King Charles III and his queen consort Camilla will leave Holyroodhouse in Scotland and will soon be arriving in Northern Ireland. They'll be joined at a church service in Belfast by Prime Minister Liz Truss.
Later today, the queen's coffin will be brought to Buckingham Palace. Queen Elizabeth II has been lying at rest at Saint Giles since Monday, where there was an extraordinary services celebrating the monarch. The queen's children, Charles, Andrew, Edward, and Anne holding a solemn vigil around their mother.
Joining me live from Buckingham Palace in London, Nina Dos Santos, from Belfast, Northern Island, Nick Robertson, and from Edinburgh, Scotland, Isa Soares.
Let's start with you, Isa. How have the royals spent this mornings in Edinburgh?
ISA SOARES, CNN ANCHOR AND CORRESPONDENT: Well, we'll expect in the next half hour or so, Christine, to see King Charles III and the queen consort depart the palace of Holyroodhouse. It's just down the road here from where I am.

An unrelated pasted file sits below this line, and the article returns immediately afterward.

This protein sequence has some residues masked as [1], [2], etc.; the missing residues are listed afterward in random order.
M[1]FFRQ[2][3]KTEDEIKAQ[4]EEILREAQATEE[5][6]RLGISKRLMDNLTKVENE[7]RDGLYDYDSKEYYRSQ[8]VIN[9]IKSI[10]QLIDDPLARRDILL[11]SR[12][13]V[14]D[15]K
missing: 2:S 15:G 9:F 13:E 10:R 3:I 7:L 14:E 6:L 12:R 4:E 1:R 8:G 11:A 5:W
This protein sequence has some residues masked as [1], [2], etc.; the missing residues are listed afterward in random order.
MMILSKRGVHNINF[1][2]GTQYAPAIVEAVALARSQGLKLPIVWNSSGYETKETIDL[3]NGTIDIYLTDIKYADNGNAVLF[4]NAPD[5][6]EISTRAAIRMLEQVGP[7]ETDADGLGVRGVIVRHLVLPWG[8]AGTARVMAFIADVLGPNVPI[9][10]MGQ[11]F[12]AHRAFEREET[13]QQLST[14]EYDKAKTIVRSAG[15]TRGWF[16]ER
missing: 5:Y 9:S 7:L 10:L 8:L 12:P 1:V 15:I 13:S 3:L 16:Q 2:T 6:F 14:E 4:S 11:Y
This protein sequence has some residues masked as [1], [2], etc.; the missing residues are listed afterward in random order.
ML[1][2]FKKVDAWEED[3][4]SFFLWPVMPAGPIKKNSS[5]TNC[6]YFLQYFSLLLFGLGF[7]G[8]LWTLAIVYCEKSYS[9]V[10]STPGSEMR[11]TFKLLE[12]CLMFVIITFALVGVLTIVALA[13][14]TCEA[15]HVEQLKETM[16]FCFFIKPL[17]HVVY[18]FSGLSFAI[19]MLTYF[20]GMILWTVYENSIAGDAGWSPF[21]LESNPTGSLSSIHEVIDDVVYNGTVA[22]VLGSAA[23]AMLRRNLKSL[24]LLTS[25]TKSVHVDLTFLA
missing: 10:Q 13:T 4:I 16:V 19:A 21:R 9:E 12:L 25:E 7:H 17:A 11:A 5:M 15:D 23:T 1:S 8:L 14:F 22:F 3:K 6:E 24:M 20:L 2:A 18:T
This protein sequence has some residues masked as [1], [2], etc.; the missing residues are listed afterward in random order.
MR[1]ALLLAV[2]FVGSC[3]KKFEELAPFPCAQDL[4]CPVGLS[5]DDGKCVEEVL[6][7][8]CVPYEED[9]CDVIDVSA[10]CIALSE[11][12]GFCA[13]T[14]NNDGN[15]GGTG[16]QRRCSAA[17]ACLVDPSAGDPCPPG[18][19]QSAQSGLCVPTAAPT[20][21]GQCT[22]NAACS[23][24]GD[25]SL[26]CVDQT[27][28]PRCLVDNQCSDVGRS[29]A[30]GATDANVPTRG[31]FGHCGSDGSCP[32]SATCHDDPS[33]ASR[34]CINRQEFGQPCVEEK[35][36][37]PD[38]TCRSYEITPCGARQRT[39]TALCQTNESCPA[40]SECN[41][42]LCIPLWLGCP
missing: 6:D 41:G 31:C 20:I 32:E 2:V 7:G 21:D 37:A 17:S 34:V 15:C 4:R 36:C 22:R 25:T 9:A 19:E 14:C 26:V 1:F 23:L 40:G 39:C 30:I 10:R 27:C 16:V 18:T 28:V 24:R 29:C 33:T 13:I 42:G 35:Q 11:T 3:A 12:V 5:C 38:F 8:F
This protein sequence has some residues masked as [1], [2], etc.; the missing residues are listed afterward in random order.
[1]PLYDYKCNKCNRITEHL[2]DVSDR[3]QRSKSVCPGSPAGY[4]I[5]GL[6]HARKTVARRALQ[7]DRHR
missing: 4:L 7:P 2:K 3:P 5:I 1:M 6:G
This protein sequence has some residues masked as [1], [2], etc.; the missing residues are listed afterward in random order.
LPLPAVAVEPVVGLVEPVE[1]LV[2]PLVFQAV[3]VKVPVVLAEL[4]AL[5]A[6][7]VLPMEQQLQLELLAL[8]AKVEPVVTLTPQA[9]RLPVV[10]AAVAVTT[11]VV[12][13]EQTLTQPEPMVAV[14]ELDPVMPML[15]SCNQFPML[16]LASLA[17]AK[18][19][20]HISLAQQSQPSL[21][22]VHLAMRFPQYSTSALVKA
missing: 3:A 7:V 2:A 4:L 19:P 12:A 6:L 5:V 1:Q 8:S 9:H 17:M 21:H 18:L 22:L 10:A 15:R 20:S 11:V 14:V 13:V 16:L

They're expected to depart and make their way to the airport in Edinburgh where they'll then make their way to Belfast. It's very much part of the king's royal tour as he visits, of course, the nation's -- tour of nations. We're seeing following, of course, those proclamations in the last 24 hours. Whilst we see the swing from the official order of business of the king, we're also seeing the grieving and really an outpouring of love and respect for the queen.